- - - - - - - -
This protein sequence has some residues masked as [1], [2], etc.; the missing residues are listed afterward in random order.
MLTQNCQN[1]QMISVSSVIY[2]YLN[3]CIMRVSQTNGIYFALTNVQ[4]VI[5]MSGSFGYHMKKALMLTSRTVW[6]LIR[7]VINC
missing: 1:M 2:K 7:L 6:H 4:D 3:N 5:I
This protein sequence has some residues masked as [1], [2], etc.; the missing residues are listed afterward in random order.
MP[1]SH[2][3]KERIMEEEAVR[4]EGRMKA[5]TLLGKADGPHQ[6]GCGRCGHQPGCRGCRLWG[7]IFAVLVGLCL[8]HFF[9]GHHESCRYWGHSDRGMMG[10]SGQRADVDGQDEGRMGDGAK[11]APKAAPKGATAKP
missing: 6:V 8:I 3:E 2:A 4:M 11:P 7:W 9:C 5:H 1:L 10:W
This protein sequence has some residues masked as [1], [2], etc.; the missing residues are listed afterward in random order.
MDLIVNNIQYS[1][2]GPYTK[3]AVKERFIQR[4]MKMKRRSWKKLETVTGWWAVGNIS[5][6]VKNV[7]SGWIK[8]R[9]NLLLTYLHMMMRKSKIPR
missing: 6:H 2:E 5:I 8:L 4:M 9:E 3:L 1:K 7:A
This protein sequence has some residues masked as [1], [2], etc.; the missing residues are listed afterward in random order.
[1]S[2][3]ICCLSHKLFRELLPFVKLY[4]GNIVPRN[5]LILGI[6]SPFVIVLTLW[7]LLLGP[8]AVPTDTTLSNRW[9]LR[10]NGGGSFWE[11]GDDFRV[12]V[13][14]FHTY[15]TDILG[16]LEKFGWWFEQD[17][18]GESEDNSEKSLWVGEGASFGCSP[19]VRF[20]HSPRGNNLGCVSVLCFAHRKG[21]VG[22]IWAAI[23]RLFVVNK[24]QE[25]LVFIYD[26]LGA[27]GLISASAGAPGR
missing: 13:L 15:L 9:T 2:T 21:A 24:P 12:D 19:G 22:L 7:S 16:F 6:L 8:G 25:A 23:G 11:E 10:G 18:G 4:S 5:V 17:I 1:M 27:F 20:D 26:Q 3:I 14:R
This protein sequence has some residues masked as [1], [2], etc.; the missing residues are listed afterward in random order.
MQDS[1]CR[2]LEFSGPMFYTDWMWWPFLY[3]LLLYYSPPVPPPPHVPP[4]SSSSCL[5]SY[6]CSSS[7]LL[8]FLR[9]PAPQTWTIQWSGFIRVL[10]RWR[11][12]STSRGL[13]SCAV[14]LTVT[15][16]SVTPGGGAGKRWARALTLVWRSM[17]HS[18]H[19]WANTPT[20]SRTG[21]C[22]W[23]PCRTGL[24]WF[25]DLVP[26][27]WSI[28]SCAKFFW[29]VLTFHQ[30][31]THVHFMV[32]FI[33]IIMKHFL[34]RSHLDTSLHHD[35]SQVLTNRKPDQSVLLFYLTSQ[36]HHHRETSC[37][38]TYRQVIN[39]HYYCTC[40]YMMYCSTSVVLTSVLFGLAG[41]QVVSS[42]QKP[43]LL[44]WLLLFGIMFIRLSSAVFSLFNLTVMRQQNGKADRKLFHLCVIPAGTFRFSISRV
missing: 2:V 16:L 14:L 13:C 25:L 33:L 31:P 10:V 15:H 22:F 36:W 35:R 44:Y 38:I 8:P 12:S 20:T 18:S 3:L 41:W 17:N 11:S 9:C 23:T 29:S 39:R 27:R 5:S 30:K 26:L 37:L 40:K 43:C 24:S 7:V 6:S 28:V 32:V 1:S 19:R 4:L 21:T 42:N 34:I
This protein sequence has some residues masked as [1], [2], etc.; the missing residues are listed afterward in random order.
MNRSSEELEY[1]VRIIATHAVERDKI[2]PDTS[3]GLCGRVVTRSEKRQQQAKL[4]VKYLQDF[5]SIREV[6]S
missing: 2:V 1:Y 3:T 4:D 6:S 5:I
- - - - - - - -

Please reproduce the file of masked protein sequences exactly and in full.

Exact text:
This protein sequence has some residues masked as [1], [2], etc.; the missing residues are listed afterward in random order.
MLTQNCQN[1]QMISVSSVIY[2]YLN[3]CIMRVSQTNGIYFALTNVQ[4]VI[5]MSGSFGYHMKKALMLTSRTVW[6]LIR[7]VINC
missing: 1:M 2:K 7:L 6:H 4:D 3:N 5:I
This protein sequence has some residues masked as [1], [2], etc.; the missing residues are listed afterward in random order.
MP[1]SH[2][3]KERIMEEEAVR[4]EGRMKA[5]TLLGKADGPHQ[6]GCGRCGHQPGCRGCRLWG[7]IFAVLVGLCL[8]HFF[9]GHHESCRYWGHSDRGMMG[10]SGQRADVDGQDEGRMGDGAK[11]APKAAPKGATAKP
missing: 6:V 8:I 3:E 2:A 4:M 11:P 7:W 9:C 5:H 1:L 10:W
This protein sequence has some residues masked as [1], [2], etc.; the missing residues are listed afterward in random order.
MDLIVNNIQYS[1][2]GPYTK[3]AVKERFIQR[4]MKMKRRSWKKLETVTGWWAVGNIS[5][6]VKNV[7]SGWIK[8]R[9]NLLLTYLHMMMRKSKIPR
missing: 6:H 2:E 5:I 8:L 4:M 9:E 3:L 1:K 7:A
This protein sequence has some residues masked as [1], [2], etc.; the missing residues are listed afterward in random order.
[1]S[2][3]ICCLSHKLFRELLPFVKLY[4]GNIVPRN[5]LILGI[6]SPFVIVLTLW[7]LLLGP[8]AVPTDTTLSNRW[9]LR[10]NGGGSFWE[11]GDDFRV[12]V[13][14]FHTY[15]TDILG[16]LEKFGWWFEQD[17][18]GESEDNSEKSLWVGEGASFGCSP[19]VRF[20]HSPRGNNLGCVSVLCFAHRKG[21]VG[22]IWAAI[23]RLFVVNK[24]QE[25]LVFIYD[26]LGA[27]GLISASAGAPGR
missing: 13:L 15:L 9:T 2:T 21:A 24:P 12:D 19:G 22:L 7:S 16:F 6:L 8:G 25:A 23:G 11:E 10:G 18:G 4:S 5:V 17:I 1:M 27:F 20:D 26:Q 3:I 14:R
This protein sequence has some residues masked as [1], [2], etc.; the missing residues are listed afterward in random order.
MQDS[1]CR[2]LEFSGPMFYTDWMWWPFLY[3]LLLYYSPPVPPPPHVPP[4]SSSSCL[5]SY[6]CSSS[7]LL[8]FLR[9]PAPQTWTIQWSGFIRVL[10]RWR[11][12]STSRGL[13]SCAV[14]LTVT[15][16]SVTPGGGAGKRWARALTLVWRSM[17]HS[18]H[19]WANTPT[20]SRTG[21]C[22]W[23]PCRTGL[24]WF[25]DLVP[26][27]WSI[28]SCAKFFW[29]VLTFHQ[30][31]THVHFMV[32]FI[33]IIMKHFL[34]RSHLDTSLHHD[35]SQVLTNRKPDQSVLLFYLTSQ[36]HHHRETSC[37][38]TYRQVIN[39]HYYCTC[40]YMMYCSTSVVLTSVLFGLAG[41]QVVSS[42]QKP[43]LL[44]WLLLFGIMFIRLSSAVFSLFNLTVMRQQNGKADRKLFHLCVIPAGTFRFSISRV
missing: 2:V 16:L 14:L 13:C 25:L 33:L 31:P 10:V 15:H 22:F 36:W 35:R 44:Y 38:I 8:P 12:S 20:T 18:S 3:L 41:W 17:N 11:S 9:C 23:T 29:S 39:R 27:R 5:S 30:K 26:L 37:L 40:K 43:C 24:S 7:V 6:S 28:V 32:V 1:S 19:R 4:L 21:T 42:N 34:I
This protein sequence has some residues masked as [1], [2], etc.; the missing residues are listed afterward in random order.
MNRSSEELEY[1]VRIIATHAVERDKI[2]PDTS[3]GLCGRVVTRSEKRQQQAKL[4]VKYLQDF[5]SIREV[6]S
missing: 2:V 1:Y 3:T 4:D 6:S 5:I